Advances in wearable devices have enabled e-textiles, which fuse lightweight and comfortable textiles with smart electronics, and are garnering attention as the next-generation wearable technology.
The Fraunhofer Institutes project M³Infekt aims to develop a multi-modal, modular and mobile system of sensors for monitoring infectious diseases.
Scientists have shown how smart textiles can be produced in a comparatively easy way, thus opening up new use cases.
Scientists have created a prototype garment to demonstrate dynamic thermal radiation control within a piece of clothing by utilising the remarkable thermal properties and flexibility of graphene.
A way to incorporate electronic sensors into stretchy fabrics allows scientists to create shirts or other garments that could be used to monitor vital signs such as temperature, respiration, and heart rate.
EPFL students teamed up with startup IcosaMed to develop the SmartBra – the first piece of smart clothing that can be used for cancer prevention.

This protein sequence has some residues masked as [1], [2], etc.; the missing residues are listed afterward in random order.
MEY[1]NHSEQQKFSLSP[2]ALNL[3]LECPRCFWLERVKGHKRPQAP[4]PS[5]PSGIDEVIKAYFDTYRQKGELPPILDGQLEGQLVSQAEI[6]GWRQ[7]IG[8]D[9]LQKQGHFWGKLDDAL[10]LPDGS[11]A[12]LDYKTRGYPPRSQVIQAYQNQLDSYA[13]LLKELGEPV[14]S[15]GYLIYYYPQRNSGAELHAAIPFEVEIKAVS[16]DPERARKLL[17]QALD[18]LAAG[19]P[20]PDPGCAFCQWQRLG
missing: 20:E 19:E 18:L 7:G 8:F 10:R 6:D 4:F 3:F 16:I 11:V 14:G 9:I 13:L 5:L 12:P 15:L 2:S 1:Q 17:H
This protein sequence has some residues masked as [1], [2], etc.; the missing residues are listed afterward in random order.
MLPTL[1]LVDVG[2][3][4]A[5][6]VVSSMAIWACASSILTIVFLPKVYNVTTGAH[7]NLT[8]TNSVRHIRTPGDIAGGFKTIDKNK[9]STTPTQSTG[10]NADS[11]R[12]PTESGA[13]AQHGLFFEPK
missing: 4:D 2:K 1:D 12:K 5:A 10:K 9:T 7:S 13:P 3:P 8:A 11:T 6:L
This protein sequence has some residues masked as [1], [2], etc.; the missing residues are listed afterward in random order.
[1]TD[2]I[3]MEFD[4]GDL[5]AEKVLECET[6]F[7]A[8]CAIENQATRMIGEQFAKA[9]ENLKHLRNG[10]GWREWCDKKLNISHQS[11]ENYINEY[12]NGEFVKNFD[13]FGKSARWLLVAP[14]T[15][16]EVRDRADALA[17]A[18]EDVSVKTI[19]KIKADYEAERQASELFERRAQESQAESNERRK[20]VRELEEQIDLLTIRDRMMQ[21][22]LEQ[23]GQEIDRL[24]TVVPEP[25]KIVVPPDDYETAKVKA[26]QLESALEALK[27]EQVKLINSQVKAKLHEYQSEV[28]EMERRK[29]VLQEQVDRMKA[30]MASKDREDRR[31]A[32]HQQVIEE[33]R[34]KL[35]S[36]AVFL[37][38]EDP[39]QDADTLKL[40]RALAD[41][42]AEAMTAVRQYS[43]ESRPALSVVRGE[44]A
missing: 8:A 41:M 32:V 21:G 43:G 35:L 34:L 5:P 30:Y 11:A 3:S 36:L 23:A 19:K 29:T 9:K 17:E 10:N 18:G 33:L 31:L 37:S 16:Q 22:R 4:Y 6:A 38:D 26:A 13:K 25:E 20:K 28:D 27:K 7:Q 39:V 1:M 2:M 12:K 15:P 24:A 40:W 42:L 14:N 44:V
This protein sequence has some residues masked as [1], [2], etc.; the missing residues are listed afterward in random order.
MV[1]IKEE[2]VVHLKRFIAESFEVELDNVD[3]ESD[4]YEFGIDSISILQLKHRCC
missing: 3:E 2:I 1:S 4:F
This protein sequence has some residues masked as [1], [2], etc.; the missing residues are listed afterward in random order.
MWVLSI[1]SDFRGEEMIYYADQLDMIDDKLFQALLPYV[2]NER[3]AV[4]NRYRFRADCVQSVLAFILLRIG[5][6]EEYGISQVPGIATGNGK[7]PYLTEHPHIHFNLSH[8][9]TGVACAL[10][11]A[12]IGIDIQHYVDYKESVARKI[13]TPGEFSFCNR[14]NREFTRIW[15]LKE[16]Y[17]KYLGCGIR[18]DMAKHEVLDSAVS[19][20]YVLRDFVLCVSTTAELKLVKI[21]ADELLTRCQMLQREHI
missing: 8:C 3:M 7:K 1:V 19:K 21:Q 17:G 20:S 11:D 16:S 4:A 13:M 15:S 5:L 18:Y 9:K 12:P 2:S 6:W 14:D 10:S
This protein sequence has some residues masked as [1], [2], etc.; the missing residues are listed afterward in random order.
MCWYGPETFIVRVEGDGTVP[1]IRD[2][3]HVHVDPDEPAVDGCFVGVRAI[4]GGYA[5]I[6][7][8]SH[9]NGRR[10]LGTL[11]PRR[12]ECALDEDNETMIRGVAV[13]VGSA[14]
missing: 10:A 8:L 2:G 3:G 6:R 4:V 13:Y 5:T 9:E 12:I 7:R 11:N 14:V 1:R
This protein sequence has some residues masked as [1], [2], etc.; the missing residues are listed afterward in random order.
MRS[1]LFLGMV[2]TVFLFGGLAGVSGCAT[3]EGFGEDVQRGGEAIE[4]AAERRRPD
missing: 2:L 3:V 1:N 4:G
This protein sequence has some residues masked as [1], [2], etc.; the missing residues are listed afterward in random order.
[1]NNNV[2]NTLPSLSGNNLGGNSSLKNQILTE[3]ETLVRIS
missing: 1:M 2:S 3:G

Researchers have developed a smart jumpsuit, or a garment that accurately measures the spontaneous and voluntary movement of infants from the age of five months.
The smart insole can be inserted into a sneaker or dress shoe to passively monitor the foot health of a person living with diabetes.
A smart shirt that measures lung function by sensing movements in the chest has proven to be accurate when compared to traditional testing equipment.
Researchers have invented a completely new way for wearable devices to interconnect which enable easier health monitoring, medical interventions and human–machine interfaces.
Wearing a sensor-packed glove while handling a variety of objects, researchers have compiled a massive dataset that enables an AI system to recognize objects through touch alone.